A recent Court of Appeal decision has found that a table of minimum acceptable performance levels in a services contract were contractually binding. The case is of interest to those who negotiate commercial agreements. It illustrates the need for clear, careful and co-ordinated drafting of service levels and the consequences of failure to meet them.

Background

Most sophisticated commercial contracts for services will contain schedules and/ or appendices full of detailed service levels (SLs) and they will often set out key performance indicators (KPIs) which are used to measure the performance and efficiency of the party providing the services.

These are key components of a services contract because failure to achieve SLs or KPIs can often result in a payment deduction or other financial sanction against the provider or, in the case of severe or repeated failures, termination of the contact altogether.

This is indeed what happened in the recent Court of Appeal case of Sutton Housing Partnership Ltd v Rydon Maintenance Ltd {Click here}.

Facts

Sutton engaged Rydon to carry out repairs and maintenance to Sutton’s housing stock. The 5 year contract was based on the National Housing Federation’s standard form contract and it contained a table of KPIs which set out the benchmark for measuring Rydon’s performance.

The contract also referred to a set of tables containing ‘minimum acceptable performance levels’ (MAPs). These set out the absolute minimum level of performance that would be acceptable to Sutton over the term of the contract, and gave Sutton a right of early termination should these MAPs not be achieved. In addition, the payment of certain bonuses to Rydon was linked to the MAPs.

The table of KPIs did not itself expressly set out what the relevant MAP was for each individual KPI. The only place where the MAPs were explicitly laid out was in a set of three calculations which were termed as “examples” to show how these penalties and/or bonuses would be calculated.

The dispute

Sutton served a notice asserting that Rydon had failed to achieve certain MAPs, and sought to terminate the contract on this basis.

Rydon argued that, because the contract did not clearly set out the MAPs for each KPI, it could not be terminated on the grounds of failing to achieve any particular MAPs.

Sutton argued that the examples in the contract showed that, in each case, the MAP was 3% below the target KPI. The MAP for each KPI could therefore be deduced arithmetically.

The case ended up with the Court of Appeal. It had to decide whether the MAPs were contractually binding or merely illustrative. If they were simply illustrative, then the termination was invalid.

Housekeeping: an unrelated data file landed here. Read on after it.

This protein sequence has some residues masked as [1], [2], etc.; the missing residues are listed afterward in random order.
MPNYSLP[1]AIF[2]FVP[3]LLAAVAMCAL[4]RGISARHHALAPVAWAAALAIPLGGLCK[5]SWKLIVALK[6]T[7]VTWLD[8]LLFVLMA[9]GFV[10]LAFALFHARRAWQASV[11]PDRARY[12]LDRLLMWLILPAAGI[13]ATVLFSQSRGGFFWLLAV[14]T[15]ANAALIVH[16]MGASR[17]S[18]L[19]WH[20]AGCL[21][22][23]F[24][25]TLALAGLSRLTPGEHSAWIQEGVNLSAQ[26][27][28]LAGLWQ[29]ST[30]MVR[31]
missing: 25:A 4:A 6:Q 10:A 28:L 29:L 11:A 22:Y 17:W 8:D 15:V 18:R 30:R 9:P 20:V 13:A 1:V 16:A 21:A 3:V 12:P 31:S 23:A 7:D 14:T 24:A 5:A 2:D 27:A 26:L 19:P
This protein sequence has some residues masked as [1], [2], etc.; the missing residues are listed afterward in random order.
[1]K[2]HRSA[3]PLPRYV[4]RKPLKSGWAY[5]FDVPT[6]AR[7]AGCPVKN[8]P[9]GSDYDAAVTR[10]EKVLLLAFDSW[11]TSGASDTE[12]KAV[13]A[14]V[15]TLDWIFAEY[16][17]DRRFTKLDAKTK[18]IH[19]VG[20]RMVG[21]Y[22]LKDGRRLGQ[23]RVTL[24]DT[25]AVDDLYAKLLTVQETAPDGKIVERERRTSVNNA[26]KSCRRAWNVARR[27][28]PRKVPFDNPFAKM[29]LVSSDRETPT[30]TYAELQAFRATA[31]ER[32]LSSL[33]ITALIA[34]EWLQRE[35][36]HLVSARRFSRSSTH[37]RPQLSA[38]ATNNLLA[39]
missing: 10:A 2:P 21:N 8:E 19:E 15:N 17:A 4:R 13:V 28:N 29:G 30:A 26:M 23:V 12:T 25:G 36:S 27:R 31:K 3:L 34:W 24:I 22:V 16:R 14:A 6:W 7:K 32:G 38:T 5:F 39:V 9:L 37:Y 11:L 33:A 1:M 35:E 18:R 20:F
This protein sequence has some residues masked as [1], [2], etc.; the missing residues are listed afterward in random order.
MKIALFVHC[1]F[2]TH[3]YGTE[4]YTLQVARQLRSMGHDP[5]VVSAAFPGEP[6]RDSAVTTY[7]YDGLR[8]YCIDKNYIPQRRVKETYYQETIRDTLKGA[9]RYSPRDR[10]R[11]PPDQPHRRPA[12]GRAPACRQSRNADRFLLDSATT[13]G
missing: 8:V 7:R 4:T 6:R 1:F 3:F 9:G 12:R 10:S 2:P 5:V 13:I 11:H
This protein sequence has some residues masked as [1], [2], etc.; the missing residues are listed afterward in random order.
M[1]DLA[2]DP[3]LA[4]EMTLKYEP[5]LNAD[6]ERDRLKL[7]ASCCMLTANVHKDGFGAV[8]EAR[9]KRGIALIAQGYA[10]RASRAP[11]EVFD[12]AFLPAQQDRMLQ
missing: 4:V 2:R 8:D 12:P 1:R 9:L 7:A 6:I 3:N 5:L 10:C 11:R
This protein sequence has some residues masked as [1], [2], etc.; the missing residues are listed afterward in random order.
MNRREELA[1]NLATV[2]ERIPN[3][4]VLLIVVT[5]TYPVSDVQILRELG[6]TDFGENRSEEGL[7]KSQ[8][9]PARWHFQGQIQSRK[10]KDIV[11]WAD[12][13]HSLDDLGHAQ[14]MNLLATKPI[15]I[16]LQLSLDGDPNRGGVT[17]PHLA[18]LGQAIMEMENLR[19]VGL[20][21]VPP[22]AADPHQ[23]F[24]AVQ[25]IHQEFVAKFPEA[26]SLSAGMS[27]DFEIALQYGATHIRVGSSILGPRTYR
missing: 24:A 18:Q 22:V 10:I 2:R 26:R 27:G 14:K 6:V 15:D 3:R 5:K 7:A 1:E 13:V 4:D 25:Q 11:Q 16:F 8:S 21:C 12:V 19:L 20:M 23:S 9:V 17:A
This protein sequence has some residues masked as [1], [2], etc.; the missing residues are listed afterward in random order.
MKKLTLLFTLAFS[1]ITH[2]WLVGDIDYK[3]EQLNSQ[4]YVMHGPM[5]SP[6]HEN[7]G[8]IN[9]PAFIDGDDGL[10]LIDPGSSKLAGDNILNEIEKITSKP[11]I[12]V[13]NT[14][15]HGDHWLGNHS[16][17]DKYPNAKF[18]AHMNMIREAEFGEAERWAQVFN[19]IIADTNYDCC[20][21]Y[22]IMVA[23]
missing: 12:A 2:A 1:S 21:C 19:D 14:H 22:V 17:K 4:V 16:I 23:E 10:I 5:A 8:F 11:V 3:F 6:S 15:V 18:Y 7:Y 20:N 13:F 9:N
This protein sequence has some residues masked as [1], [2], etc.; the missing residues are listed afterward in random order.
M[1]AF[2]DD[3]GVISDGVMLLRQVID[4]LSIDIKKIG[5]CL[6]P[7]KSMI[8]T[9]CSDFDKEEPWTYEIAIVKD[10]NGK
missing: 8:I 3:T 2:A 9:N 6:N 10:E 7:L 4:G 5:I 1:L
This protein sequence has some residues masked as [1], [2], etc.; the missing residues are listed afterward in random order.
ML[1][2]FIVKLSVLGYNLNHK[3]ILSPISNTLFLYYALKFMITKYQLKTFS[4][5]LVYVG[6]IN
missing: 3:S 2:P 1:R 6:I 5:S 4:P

The decision

The Court of Appeal found in favour of Sutton.

It discussed the role of commercial commonsense in the interpretation of contracts. The court concluded that any reasonable person standing in the shoes of the parties would have intended the contract to contain MAPs because, without them the contractor would not receive the anticipated performance-related bonuses and Sutton would not be able to enforce its right to terminate for a failure to achieve MAP levels.

The court also held that the three ‘examples’ made it abundantly clear that in every instance, the MAP was 3% lower than the associated target KPI figure. Therefore the MAPs used in the ‘examples’ were actual MAPs as opposed to hypothetical ones by way of illustration.

The court pointed out that the contract was

“a commercial one, made between a local authority and a building contractor. Self-evidently, Rydon intended to receive all the bonuses which were due to it under the incentivisation scheme. That was only possible if the contract specified MAPs. Also self-evidently, Sutton intended to retain their valuable power to terminate for poor service … That was only feasible if the contract contained MAPs.”

Whilst it feels that the decision of the Court of Appeal is a sensible one in this instance, this case nonetheless comes with a number of lessons that we can take away from it:

  • Do not assume that any missing or unclear terms in a loosely drafted contract will be rectified by a court applying a liberal does of commercial commonsense. The threshold is high and, in the present case, the implication was successful because such contractual construction was “the only rational interpretation of the curious contractual provisions into which the parties have entered”.
  • If you want to avoid lengthy and expensive litigation, ensure that your contracts are drafted clearly to reflect what the parties intend- even if it seems like stating the obvious!
  • Often, SLs and KPI schedules are put together by the finance/ operations directors of one of the contracting companies, and provided to the company lawyer to be cut and pasted into the contact. This is not good enough. All parties- clients and advisers- need a clear understanding of the trigger points for performance related payments and punishments, and to ensure that everything in the ‘back end’ of the contract flows through to the operative parts of the ‘front end’.